If you’d like to participate in the recycling effort, contact All Green . We’re a highly certified, responsible recycler that can help you and your business dispose of old electronics.

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Mayor Bloomberg Gives Composting A Thumbs-Up

AR-130229984.jpg&q=100&maxw=620Big changes in recycling and waste collection may be coming to New York City.

NYC Mayor Michael Bloomberg revealed plans for a pilot food waste collection program and a possible ban on polystyrene foam in his State of the City address late last month.

During his speech, Bloomberg called food waste New York City’s “final recycling frontier.” He announced that the city will begin curbside food waste collection this spring. The program will first be tested with single-family homes in Stanton Island before it spreads to other locales. If it’s successful, Bloomberg will take the program citywide.

Each year, New York City sends over one million tons of compostable food waste to landfills. As Bloomberg reported during his speech, that waste costs $80 per ton – a significant amount of money that could be used elsewhere within the city.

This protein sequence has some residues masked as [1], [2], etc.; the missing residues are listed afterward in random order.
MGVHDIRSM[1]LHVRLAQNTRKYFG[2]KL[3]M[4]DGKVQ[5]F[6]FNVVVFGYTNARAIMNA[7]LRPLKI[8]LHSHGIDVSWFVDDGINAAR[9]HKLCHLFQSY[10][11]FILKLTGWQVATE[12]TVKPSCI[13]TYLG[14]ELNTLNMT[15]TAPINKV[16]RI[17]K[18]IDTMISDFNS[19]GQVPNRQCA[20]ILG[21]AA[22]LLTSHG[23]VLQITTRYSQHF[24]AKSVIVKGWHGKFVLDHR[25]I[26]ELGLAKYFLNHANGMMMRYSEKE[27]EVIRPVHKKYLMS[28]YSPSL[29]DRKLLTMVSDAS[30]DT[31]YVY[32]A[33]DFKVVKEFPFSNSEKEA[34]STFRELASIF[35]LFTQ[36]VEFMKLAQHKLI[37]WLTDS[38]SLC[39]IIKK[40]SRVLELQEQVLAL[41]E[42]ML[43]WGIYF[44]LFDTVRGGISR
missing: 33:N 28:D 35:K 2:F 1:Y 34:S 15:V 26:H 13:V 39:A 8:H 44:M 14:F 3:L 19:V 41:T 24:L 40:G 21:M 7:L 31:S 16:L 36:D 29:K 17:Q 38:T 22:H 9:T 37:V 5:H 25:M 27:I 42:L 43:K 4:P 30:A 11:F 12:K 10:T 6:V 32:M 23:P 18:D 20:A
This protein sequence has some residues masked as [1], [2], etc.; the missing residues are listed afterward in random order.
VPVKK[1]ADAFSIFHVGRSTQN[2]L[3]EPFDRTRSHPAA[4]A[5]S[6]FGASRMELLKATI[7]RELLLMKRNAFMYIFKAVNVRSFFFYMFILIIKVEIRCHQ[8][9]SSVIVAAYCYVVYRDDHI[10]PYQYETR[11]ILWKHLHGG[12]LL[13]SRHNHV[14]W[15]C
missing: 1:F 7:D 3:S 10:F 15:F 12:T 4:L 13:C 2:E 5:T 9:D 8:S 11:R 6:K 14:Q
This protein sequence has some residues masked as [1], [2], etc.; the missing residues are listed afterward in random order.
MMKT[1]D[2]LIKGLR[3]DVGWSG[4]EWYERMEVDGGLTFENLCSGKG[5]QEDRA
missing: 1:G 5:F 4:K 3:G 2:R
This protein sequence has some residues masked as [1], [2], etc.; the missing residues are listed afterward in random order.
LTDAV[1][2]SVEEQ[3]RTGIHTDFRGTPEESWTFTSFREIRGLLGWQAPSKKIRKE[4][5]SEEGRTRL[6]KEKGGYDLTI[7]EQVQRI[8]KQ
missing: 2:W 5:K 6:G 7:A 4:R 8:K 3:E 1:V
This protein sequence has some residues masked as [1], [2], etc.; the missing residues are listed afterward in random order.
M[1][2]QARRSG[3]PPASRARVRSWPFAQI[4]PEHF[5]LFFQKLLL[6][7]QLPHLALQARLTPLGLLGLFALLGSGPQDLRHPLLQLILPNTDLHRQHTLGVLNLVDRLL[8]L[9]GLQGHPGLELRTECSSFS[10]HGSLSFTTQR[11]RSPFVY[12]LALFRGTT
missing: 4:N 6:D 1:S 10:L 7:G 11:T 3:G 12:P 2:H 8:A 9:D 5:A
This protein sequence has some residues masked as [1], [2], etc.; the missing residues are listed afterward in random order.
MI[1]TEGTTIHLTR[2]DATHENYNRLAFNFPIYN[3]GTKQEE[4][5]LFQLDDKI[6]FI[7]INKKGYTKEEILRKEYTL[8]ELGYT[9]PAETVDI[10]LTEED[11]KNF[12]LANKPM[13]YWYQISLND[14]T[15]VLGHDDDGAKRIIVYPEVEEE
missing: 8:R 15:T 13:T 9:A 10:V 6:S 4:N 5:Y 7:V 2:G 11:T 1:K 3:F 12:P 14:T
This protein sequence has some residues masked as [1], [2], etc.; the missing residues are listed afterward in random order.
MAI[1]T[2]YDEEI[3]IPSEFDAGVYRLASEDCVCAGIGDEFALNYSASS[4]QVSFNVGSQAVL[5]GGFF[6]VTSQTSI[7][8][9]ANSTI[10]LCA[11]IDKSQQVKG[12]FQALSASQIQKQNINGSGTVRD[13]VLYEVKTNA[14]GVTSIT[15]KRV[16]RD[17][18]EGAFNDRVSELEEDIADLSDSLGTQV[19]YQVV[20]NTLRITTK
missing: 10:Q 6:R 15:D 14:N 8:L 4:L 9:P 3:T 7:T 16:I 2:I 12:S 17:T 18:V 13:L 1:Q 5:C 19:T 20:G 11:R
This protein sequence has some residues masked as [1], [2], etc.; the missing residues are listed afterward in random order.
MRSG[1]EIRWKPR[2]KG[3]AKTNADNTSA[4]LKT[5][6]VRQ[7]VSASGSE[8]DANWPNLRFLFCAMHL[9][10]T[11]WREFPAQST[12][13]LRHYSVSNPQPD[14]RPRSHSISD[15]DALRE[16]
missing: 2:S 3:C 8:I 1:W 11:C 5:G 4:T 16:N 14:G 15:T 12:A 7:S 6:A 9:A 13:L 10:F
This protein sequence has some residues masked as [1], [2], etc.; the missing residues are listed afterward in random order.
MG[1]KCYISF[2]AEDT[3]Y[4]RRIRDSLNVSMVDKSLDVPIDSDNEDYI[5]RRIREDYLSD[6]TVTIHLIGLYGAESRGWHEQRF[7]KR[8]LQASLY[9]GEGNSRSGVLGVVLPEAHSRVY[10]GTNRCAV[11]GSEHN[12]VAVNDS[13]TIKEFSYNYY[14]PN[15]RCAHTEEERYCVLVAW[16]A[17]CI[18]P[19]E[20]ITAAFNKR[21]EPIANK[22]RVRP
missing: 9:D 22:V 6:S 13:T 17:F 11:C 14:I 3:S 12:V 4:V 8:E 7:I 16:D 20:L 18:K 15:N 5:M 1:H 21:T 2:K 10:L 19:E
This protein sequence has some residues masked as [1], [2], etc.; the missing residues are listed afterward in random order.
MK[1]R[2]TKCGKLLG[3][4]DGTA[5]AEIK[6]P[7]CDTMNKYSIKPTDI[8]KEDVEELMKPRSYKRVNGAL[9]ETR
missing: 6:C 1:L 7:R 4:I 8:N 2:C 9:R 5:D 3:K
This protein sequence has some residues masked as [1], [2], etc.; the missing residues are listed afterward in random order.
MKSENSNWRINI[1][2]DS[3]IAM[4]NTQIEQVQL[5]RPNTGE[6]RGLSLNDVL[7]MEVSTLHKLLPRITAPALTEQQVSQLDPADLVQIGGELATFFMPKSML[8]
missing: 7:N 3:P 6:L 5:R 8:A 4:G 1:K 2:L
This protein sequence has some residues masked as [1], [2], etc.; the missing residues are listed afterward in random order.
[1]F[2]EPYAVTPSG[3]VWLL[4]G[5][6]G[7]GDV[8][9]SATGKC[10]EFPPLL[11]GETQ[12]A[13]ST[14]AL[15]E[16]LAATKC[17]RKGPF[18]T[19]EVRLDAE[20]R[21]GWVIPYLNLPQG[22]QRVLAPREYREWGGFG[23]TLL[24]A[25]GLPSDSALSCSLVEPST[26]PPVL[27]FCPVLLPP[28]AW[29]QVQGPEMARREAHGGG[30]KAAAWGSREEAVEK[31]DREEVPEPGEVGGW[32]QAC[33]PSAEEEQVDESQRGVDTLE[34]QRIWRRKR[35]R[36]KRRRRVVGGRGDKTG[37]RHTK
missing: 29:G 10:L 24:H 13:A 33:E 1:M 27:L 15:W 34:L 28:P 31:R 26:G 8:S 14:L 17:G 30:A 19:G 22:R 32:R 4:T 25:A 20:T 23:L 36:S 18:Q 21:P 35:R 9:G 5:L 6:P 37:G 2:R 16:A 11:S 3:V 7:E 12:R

In addition to the pilot food waste program in Stanton Island, schools throughout New York City will begin collecting their own food waste as well. ”There is no better way to teach the next generation about the importance of recycling than to make it a part of their school day routine,” Bloomberg remarked.

Turning from food waste, Bloomberg also spoke out against polystyrene. The mayor called for a ban on foam take-out containers, stating they are a drag on the environment and the city will live without them. Currently, there is no polystyrene ban up for vote in the City Council. Any potential ban on the material would ultimately have to be passed by the Council.

Bloomberg wrapped up his recycling remarks by setting a new goal for the city. The mayor said he’d like to see New York City raise its recycling rate to 30 percent by 2017. He is already taking steps to meet this goal, as the city is placing 1,000 new recycling containers throughout public places such as parks and bus stops.